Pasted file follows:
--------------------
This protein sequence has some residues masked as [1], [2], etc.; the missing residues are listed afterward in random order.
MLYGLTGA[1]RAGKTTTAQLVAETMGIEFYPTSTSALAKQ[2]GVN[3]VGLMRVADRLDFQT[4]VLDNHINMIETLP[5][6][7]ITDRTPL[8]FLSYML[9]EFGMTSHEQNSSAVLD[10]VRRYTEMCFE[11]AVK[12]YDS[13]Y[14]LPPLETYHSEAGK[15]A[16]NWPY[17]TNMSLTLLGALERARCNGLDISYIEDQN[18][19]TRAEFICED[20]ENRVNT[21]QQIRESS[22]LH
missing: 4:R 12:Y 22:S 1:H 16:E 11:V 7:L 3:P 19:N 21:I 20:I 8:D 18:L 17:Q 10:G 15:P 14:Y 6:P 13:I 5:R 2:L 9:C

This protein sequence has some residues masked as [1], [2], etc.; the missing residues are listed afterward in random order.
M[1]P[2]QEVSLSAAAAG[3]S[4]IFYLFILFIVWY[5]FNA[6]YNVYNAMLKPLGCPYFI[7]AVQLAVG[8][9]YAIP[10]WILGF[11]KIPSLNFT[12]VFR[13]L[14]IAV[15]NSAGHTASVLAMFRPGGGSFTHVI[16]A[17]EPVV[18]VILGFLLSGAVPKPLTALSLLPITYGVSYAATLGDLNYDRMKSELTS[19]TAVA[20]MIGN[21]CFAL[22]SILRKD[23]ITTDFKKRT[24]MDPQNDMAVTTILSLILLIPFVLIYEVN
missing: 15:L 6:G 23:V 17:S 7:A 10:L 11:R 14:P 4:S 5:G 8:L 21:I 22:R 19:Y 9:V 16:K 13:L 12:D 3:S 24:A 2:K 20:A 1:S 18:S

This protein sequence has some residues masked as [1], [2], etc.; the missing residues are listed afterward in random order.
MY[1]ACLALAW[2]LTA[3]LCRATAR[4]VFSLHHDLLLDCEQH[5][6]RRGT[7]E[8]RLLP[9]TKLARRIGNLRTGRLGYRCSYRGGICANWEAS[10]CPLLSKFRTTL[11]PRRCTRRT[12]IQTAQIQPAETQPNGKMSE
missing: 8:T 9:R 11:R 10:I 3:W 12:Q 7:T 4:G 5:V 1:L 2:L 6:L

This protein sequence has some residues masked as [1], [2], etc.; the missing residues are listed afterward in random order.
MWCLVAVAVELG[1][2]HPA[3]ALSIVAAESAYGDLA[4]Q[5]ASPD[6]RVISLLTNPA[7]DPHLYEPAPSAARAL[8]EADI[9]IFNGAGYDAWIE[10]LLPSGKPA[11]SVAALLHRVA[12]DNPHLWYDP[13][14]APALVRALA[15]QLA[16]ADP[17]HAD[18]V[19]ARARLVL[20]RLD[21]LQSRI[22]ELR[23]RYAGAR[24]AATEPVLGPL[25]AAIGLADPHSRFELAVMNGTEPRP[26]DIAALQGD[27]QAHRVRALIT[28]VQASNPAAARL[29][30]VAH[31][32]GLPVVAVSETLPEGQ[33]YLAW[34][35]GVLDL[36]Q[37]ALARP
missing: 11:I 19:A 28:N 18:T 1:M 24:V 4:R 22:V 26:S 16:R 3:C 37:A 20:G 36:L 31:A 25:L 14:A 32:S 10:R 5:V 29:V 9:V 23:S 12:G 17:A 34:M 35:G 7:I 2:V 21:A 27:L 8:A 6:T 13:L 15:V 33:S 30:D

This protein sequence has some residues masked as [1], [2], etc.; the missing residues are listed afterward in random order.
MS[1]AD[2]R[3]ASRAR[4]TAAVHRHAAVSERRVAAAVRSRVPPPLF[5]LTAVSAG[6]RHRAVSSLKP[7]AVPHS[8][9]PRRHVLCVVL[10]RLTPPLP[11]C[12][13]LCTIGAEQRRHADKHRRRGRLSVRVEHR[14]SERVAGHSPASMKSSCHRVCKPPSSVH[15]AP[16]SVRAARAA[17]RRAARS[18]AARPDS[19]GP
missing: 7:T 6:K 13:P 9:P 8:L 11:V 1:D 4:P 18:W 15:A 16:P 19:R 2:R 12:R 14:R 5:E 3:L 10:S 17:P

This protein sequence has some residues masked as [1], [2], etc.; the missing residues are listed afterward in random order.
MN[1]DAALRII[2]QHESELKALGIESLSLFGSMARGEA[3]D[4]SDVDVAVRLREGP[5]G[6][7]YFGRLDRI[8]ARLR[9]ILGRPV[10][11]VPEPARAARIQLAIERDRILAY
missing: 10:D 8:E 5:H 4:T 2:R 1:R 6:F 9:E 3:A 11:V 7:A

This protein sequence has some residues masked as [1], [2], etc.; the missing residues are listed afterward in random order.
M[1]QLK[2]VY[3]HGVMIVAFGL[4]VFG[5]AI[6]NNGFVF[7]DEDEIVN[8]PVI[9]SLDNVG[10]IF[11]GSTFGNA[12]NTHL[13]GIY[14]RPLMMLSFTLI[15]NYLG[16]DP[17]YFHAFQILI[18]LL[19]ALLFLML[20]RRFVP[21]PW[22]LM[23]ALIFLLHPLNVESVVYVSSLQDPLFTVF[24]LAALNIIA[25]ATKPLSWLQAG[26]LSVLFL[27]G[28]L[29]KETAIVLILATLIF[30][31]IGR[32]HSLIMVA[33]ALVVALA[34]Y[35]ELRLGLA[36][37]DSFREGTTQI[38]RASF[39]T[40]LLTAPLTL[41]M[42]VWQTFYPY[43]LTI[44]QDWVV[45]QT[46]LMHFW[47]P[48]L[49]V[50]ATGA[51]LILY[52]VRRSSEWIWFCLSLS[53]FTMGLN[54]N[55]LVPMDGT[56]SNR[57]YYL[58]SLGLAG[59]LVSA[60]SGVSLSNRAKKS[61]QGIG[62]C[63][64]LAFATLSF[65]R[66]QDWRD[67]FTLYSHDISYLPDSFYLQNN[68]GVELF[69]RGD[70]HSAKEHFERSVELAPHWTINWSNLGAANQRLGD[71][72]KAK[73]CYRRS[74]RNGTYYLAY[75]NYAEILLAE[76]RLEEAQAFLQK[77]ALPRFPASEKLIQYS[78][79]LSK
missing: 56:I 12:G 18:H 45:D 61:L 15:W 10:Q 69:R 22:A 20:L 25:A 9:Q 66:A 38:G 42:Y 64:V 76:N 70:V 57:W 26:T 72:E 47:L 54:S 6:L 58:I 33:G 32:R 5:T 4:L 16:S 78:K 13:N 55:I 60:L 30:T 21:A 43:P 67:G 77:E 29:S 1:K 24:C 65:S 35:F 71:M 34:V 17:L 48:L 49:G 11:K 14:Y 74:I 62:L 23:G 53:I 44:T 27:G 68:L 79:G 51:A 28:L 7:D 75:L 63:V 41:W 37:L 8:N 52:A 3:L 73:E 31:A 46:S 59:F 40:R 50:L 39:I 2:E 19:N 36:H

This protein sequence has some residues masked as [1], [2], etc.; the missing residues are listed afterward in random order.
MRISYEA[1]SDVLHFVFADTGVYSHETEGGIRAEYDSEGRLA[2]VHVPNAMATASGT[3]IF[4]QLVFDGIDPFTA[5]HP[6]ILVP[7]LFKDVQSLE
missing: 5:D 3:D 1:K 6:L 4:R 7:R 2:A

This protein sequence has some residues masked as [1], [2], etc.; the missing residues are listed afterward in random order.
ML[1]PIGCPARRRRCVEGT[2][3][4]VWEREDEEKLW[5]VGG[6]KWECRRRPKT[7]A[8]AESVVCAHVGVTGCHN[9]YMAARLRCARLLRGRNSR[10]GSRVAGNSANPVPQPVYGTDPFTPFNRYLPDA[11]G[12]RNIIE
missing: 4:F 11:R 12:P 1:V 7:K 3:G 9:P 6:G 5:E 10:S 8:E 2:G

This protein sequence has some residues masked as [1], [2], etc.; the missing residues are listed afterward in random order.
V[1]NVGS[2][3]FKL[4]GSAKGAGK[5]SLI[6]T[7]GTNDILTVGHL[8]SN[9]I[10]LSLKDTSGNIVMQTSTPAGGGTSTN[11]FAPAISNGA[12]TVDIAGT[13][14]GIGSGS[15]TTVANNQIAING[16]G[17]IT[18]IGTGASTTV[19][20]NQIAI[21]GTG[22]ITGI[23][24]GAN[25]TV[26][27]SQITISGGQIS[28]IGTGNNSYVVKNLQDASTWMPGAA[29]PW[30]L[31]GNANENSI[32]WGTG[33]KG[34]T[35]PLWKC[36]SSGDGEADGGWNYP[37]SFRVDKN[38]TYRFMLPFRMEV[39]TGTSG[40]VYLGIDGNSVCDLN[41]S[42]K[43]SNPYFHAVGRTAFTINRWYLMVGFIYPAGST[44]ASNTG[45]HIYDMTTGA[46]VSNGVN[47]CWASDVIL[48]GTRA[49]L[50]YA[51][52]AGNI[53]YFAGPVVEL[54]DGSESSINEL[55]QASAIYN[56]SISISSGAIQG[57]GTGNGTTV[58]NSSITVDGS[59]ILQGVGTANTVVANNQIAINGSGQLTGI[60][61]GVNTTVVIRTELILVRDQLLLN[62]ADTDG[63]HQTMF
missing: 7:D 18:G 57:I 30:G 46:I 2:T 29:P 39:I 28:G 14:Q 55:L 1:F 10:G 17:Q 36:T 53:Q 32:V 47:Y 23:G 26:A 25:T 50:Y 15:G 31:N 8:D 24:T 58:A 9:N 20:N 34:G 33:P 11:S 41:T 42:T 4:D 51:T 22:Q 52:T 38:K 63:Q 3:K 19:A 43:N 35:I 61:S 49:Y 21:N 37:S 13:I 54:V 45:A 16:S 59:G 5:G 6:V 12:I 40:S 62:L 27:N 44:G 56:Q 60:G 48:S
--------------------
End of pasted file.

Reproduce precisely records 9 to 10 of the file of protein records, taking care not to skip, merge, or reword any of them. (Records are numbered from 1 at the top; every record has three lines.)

This protein sequence has some residues masked as [1], [2], etc.; the missing residues are listed afterward in random order.
ML[1]PIGCPARRRRCVEGT[2][3][4]VWEREDEEKLW[5]VGG[6]KWECRRRPKT[7]A[8]AESVVCAHVGVTGCHN[9]YMAARLRCARLLRGRNSR[10]GSRVAGNSANPVPQPVYGTDPFTPFNRYLPDA[11]G[12]RNIIE
missing: 4:F 11:R 12:P 1:V 7:K 3:G 9:P 6:G 5:E 10:S 8:E 2:G

This protein sequence has some residues masked as [1], [2], etc.; the missing residues are listed afterward in random order.
V[1]NVGS[2][3]FKL[4]GSAKGAGK[5]SLI[6]T[7]GTNDILTVGHL[8]SN[9]I[10]LSLKDTSGNIVMQTSTPAGGGTSTN[11]FAPAISNGA[12]TVDIAGT[13][14]GIGSGS[15]TTVANNQIAING[16]G[17]IT[18]IGTGASTTV[19][20]NQIAI[21]GTG[22]ITGI[23][24]GAN[25]TV[26][27]SQITISGGQIS[28]IGTGNNSYVVKNLQDASTWMPGAA[29]PW[30]L[31]GNANENSI[32]WGTG[33]KG[34]T[35]PLWKC[36]SSGDGEADGGWNYP[37]SFRVDKN[38]TYRFMLPFRMEV[39]TGTSG[40]VYLGIDGNSVCDLN[41]S[42]K[43]SNPYFHAVGRTAFTINRWYLMVGFIYPAGST[44]ASNTG[45]HIYDMTTGA[46]VSNGVN[47]CWASDVIL[48]GTRA[49]L[50]YA[51][52]AGNI[53]YFAGPVVEL[54]DGSESSINEL[55]QASAIYN[56]SISISSGAIQG[57]GTGNGTTV[58]NSSITVDGS[59]ILQGVGTANTVVANNQIAINGSGQLTGI[60][61]GVNTTVVIRTELILVRDQLLLN[62]ADTDG[63]HQTMF
missing: 7:D 18:G 57:I 30:G 46:I 2:T 29:P 39:I 28:G 14:Q 55:L 1:F 10:G 17:Q 36:T 53:Q 32:V 47:Y 23:G 26:A 25:T 50:Y 15:G 31:N 8:D 24:T 58:A 9:N 20:N 34:G 33:P 11:S 41:T 42:T 4:D 51:T 22:Q 52:T 38:K 63:Q 3:K 19:A 43:N 35:I 61:S 49:Y 21:N 37:S 13:I 54:V 45:A 16:S 59:G 5:G 6:V 12:I 40:S 62:L 27:N 44:G 56:Q 60:G 48:S